“Eddie Coyle” shows the places that the chamber of commerce didn’t want outsiders to see, the tacky strip malls, dingy bowling alleys, dive bars, seedy cafeterias and the like — where working-class folks circulate. For that it has an authentic, unvarnished look. 

Shots are efficient, blunt and not as conspicuously composed as are other films of the genre in that era. It has none of Martin Scorsese’s artfully designed, meticulously lit scenes that somehow make desolation look beautiful. “Eddie Coyle” is as often as not lit by the greenish glow of fluorescent tubes and flickering neon Narragansett Beer signs.

Peter Boyle as Dillon, and Mitchum.

Adding Up the Pieces
We see meetings between gangsters and sometimes between gangsters and cops. The story’s episodic nature leaves us to piece together the facts and figure out what’s going on. Eddie Coyle is in only about half of the film. 

The rest of the time we witness his so-called friends, their machinations and the jockeying they do to get what they want. The title is ironic — Eddie has no friends, only acquaintances and crime associates on whom he’s come to depend and obviously shouldn’t. 

A Page Right Out of the Novel
The film retains the novel’s local flavor due largely to the screenplay’s loyalty to Higgins’s dialogue. Entire scenes are transcribed verbatim from the book, which works because the book often reads like a film treatment. 

In the end, the job of adapting the novel to a screenplay was given not to Higgins but to veteran TV writer Paul Monash who had worked on shows as varied as “The Untouchables” and “Peyton Place.”

The Low Man
It’s the dialogue that pulls us into the life of the title character, Eddie Coyle (Robert Mitchum), an almost flat broke gangster who sells guns to criminals. He’s on the bottom rung of the crime syndicate ladder and he doesn’t get much respect from his peers.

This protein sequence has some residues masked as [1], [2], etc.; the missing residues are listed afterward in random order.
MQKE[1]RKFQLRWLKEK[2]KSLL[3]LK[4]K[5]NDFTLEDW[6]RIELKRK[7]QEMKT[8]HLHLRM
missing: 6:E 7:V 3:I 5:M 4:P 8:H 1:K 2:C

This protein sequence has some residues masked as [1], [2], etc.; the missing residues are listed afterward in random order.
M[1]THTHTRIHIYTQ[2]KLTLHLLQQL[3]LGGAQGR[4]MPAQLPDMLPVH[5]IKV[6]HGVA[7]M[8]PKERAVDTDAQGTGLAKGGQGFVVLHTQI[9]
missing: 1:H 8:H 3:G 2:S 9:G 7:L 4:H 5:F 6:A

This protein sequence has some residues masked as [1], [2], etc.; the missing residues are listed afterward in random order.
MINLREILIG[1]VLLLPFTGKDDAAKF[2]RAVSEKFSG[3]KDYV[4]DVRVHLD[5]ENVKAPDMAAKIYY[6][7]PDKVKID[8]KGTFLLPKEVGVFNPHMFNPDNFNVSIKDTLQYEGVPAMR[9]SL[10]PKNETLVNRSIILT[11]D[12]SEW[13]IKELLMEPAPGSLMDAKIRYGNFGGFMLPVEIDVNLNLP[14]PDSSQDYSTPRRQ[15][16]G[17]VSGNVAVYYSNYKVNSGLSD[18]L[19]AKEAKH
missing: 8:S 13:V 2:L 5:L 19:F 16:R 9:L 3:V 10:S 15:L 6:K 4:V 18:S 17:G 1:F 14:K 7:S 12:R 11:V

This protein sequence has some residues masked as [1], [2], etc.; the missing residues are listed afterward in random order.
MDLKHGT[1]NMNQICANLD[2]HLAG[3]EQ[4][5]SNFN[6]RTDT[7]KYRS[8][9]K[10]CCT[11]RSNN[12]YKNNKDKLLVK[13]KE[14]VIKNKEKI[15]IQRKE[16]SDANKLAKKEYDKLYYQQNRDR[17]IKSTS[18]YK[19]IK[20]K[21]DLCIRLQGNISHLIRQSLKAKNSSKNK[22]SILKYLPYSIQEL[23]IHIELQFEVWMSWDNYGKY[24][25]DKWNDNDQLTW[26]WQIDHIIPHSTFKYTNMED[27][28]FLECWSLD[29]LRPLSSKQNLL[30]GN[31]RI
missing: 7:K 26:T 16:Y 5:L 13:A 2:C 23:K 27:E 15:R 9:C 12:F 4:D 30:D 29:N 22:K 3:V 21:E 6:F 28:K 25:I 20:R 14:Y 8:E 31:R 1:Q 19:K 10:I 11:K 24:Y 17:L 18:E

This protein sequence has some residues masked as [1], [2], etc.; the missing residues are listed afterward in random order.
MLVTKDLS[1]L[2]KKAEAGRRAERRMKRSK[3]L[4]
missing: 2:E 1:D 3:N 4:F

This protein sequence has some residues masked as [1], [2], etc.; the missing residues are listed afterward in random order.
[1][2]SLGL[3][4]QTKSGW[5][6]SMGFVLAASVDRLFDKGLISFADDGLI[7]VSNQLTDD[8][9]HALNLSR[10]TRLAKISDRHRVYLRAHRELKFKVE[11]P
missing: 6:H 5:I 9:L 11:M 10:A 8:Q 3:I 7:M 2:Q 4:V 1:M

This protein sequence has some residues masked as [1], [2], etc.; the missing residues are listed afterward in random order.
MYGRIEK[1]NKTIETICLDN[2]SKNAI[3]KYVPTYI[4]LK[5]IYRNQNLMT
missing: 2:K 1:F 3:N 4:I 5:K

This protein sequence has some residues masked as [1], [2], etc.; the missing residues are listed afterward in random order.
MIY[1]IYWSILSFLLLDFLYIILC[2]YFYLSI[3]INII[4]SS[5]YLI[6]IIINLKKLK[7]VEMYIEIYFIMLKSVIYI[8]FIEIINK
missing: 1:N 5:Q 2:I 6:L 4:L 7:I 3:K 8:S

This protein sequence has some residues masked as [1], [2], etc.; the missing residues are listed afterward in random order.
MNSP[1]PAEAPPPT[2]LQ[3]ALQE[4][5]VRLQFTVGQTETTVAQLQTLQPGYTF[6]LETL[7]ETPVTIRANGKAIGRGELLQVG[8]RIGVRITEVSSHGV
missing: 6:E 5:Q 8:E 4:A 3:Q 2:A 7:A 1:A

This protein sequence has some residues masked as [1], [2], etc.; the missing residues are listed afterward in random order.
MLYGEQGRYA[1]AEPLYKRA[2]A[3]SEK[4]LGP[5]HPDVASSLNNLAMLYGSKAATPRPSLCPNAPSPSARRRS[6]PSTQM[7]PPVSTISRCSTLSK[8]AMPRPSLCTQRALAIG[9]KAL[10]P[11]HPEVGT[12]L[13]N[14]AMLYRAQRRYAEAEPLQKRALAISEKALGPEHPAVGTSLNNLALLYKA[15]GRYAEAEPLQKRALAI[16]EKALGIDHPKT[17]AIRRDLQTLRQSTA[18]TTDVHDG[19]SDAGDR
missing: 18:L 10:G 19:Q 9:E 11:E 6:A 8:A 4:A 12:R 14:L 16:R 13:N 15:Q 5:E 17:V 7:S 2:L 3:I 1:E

Eddie is a family man who lives in a cramped apartment with his wife and three kids in a blue collar town on the outskirts of Boston. The family is his only ray of sunshine in the bleak world that he inhabits. He’s facing a criminal charge that means jail time and he’s desperate to avoid that. 

Not only because his family will have to go on welfare, but because people are beginning to wonder if he’s snitching to the police. Once inside prison it would be easy to have him done away with.

Made for the Role
Mitchum is a natural fit for the role of Eddie, the hard-luck gun runner whose life is in a state of increasing turmoil. He was first approached to play the role of Dillion, a bartender whose saloon Eddie frequents to sip draft beer and commiserate. 

But Mitchum read the script and decided he wanted to play the title character. As it turned out, his sleepy eyed, world-weary demeanor was made to order for the role. 

A 'Noir God' 
And what qualifications he had — a bona fide film noir god who in real life did time for a pot bust in the 1940s, further cementing his bad boy credentials. Other actors’ careers would have been devastated by the publicity. For Mitchum, it was merely good press.

He’d recently starred in David Lean’s “Ryan’s Daughter” (1970) playing against type as a cuckolded Irish schoolteacher. Although the film was a financial success the critics eviscerated it. His career was at a lull and he needed a role that would put him back in a favorable light, and Eddie Coyle was just such a role. 

A Night on the Town
Peter Boyle ended up playing the shifty bartender Dillon and handled the part magnificently. He was a shoulder for Eddie to cry on, and even gave the gun runner a night on the town prior to his sentencing. But beware of hoodlums bearing gifts.

Bank robbers use the guns Eddie provided to them.

To prepare for his role, Mitchum wanted to hang out with notorious Boston mobster Whitey Bulger

A Word to the Wise
Actor Alex Rocco, who plays a bad guy in the film — he was also Moe Green in “The Godfather” — had a real-life history of association with Boston criminals having grown up in the city and gotten into scrapes with the law. 

Rocco gave Mitchum sound advice. “You don’t want to hang out with Whitey.” Instead, he introduced him to Howie Winter, a local gangster with whom Mitchum eventually spent time, all in the name of research.

An Insider's Pointers
Speaking of authoritative advice on the ins and outs of organized crime, Yates found that working in Boston, even with the hassles of dealing with thuggish union men, had its advantages. He recalled attempting to direct a scene depicting a gang hit, and he wasn’t sure how to stage it authentically. 

A Teamster truck driver piped up, saying he knew others who did such things, and he offered some advice which the director ended up following. It was at that point that Yates realized that the driver had probably done exactly what he was advising the on-screen talent to do.

That brought a greater sense of realism to the screen — much greater than anyone would have anticipated. And that's what you don’t learn in film school.